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Single Member LLC Definition

Single Member LLC Definition

A Single Member LLC definition is a limited liability company with one member. It’s a type of entity that has caught on across the United States. It was created to satisfy emerging needs from the rapidly changing business world. One example of this is the owner/member requirements of limited liability companies. The owners are often not required to be individuals, citizens, or a specific type of business. This gives more flexibility to single member limited liability companies as well as conventional limited liability companies.

One LLC variable that varies from state to state is whether a husband and a wife can own a single member LLC. Some states allow this, while others prohibit it. As you can see, many questions and possibilities arise when forming this type of entity. If you are unsure, then seek professional advice to make sure that you are fully protected and acting within the law.

Why File For a Single Member LLC

LLCs have been very widespread since their invention. There are many different advantages of having an limited liability company. One of the broad advantages is the flexibility of taxes. Determine whether you want your LLC profit to flow-through to your personal income or whether it will be taxed as a corporation. The limited liability that this structure offers its members is another large advantage. LLCs’ liabilities are separate from the members as long as the corporate veil stays intact. One more significant benefit of limited liability companies is the ease of formation and lack of upkeep. LLCs have less stringent requirements than corporations and are faster, cheaper entities to form.


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Things to Consider First

If you’ve decided that an LLC or single member LLC is right for your business, then consider the following questions:

  • Will you be reinvesting a majority of profits into the business? If so, consider opting to be taxed as a corporation.
  • Are you going to do business internationally?
  • Is the single member LLC for you?
  • Are there multiple owners? Is your operating agreement thorough enough?
  • What are your state’s laws regarding LLCs?

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See also:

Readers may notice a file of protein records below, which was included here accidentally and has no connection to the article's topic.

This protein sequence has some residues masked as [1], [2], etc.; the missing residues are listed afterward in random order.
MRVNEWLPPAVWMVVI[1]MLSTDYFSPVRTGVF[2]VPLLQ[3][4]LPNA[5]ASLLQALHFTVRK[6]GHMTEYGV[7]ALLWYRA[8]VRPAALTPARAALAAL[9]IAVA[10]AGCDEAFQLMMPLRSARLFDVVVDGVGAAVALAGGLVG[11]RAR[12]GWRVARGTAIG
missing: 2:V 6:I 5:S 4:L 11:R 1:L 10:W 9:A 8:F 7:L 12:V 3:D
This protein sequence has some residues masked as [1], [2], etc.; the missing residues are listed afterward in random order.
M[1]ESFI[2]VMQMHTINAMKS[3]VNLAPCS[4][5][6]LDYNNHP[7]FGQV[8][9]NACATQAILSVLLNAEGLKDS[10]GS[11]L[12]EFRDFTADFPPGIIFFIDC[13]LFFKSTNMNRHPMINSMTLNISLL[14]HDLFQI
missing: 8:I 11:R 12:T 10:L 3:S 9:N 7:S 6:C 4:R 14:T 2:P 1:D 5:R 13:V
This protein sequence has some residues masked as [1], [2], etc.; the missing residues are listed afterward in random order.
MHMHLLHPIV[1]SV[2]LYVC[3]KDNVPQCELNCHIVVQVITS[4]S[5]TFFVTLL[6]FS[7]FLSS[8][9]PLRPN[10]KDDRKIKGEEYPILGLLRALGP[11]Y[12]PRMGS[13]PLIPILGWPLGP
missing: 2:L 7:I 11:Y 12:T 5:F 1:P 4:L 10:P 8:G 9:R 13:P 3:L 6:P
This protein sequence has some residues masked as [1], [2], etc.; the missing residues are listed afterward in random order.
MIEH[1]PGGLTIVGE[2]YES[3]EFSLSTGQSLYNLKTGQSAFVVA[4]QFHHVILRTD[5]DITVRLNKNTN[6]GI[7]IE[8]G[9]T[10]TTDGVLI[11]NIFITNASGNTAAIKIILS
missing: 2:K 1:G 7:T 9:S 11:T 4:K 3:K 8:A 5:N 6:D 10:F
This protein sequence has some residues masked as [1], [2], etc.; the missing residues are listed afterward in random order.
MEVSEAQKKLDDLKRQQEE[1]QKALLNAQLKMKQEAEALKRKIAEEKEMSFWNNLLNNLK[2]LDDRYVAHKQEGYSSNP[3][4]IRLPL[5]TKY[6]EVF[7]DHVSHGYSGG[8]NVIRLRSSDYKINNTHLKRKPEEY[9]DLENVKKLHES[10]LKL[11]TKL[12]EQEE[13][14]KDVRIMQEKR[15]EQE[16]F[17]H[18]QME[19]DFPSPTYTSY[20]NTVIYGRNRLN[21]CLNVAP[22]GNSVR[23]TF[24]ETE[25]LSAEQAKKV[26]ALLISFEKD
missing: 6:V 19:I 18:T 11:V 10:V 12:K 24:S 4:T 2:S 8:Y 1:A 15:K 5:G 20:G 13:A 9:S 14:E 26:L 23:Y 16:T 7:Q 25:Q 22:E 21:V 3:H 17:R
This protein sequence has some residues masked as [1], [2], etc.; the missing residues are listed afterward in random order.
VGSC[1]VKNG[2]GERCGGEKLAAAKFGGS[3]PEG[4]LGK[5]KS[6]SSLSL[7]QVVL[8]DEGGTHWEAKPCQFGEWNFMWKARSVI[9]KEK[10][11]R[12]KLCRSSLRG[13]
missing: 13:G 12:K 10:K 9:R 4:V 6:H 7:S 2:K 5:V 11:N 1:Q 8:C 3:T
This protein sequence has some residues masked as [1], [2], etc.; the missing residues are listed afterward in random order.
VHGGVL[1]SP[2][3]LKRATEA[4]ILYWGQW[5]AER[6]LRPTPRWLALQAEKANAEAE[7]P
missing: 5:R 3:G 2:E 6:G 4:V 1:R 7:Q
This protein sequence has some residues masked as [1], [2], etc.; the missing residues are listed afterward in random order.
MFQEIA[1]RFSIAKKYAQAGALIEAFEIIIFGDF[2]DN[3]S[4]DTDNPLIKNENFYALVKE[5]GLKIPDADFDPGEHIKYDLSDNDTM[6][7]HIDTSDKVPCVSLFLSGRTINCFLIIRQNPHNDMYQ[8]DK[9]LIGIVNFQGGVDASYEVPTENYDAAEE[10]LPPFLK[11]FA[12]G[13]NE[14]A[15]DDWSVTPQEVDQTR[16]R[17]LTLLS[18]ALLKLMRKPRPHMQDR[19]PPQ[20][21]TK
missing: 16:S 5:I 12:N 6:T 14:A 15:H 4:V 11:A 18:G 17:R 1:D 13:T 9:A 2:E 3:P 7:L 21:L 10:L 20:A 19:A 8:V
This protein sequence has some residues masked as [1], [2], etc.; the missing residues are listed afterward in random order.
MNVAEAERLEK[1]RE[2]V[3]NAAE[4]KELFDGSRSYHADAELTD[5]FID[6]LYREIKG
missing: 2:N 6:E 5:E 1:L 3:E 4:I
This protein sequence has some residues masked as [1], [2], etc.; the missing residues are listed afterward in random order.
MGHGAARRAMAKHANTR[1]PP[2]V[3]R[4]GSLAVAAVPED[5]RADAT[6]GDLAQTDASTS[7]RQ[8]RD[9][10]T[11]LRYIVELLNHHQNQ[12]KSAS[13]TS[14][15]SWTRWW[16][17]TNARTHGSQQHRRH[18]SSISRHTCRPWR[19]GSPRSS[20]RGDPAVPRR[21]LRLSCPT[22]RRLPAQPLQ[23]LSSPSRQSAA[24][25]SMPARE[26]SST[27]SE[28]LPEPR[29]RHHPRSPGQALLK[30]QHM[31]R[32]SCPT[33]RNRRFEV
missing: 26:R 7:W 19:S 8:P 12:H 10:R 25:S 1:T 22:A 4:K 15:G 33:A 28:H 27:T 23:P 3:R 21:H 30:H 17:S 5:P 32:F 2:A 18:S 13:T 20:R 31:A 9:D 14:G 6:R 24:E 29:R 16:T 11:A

Corporate Veil

Originally posted by Jim Wilkinson on June 6, 2014. 

Single Member LLC definition

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Single Member LLC

Single Member LLC Definition

Single Member Limited Liability Companies are LLC’s wholly owned by one member. The Internal Revenue Service (IRS) treats these companies as “a disregarded entity” in tax terms. The entity is disregarded as separate from the member for income tax purposes. In other words, the business’s income flows through to the owner’s personal income tax form; however, this does not mean that the single member LLC avoids other taxes.

As a single member LLC, you have to option to act as a corporation. This changes the tax implications for the business. Taking this option into consideration is important when filing the business. The member should also consider the tax implications of having all income taxed at a personal income tax rate versus a corporation tax rate. It is best to ask a tax professional before filing.

Furthermore, it takes careful consideration about the type of company and whether it will require significant reinvestment of profits. A single member LLC can benefit from being taxed as a corporation if it plans to reinvest large amounts of its profit. This prevents all the profits from being taxed at a personal income tax rate just to be reinvested into the company.

Sole Proprietorship vs LLC

If the IRS taxes a single member LLCs like a sole proprietorship, then what makes them different than a sole proprietorship? Sole proprietorships lack limited liability protection. Any liabilities taken on by the business puts the owners at personal risk. For example, imagine a local restaurant is a sole proprietorship. If someone is injured on the restaurant’s property, then they can hold the owners of the restaurant personally responsible. Insurance can help protect the owners, but sole proprietorships lack the inherit protection that limited liability companies have; however, if a LLC breaks the corporate veil, then its owners are subject to liabilities personally as if it was a partnership or sole proprietorship.

Limited liability companies offer the members more protection than proprietorships or partnerships. They are a mix between partnerships and corporations with several benefits from both. It is a recent type of entity. As a result, it has become one of the most popular. Furthermore, the formation of limited liability companies in states without an income tax is very popular. In the following states, single member LLC members avoid paying a state income tax on top of the federal income tax.

  • Alaska
  • Florida
  • Nevada
  • New Hampshire
  • South Dakota
  • Texas
  • Tennessee
  • Washington
  • Wyoming

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Single Member LLC

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Single Member LLC

See Also:
S Corporation vs C Corporation
Limited Liability Company (LLC)

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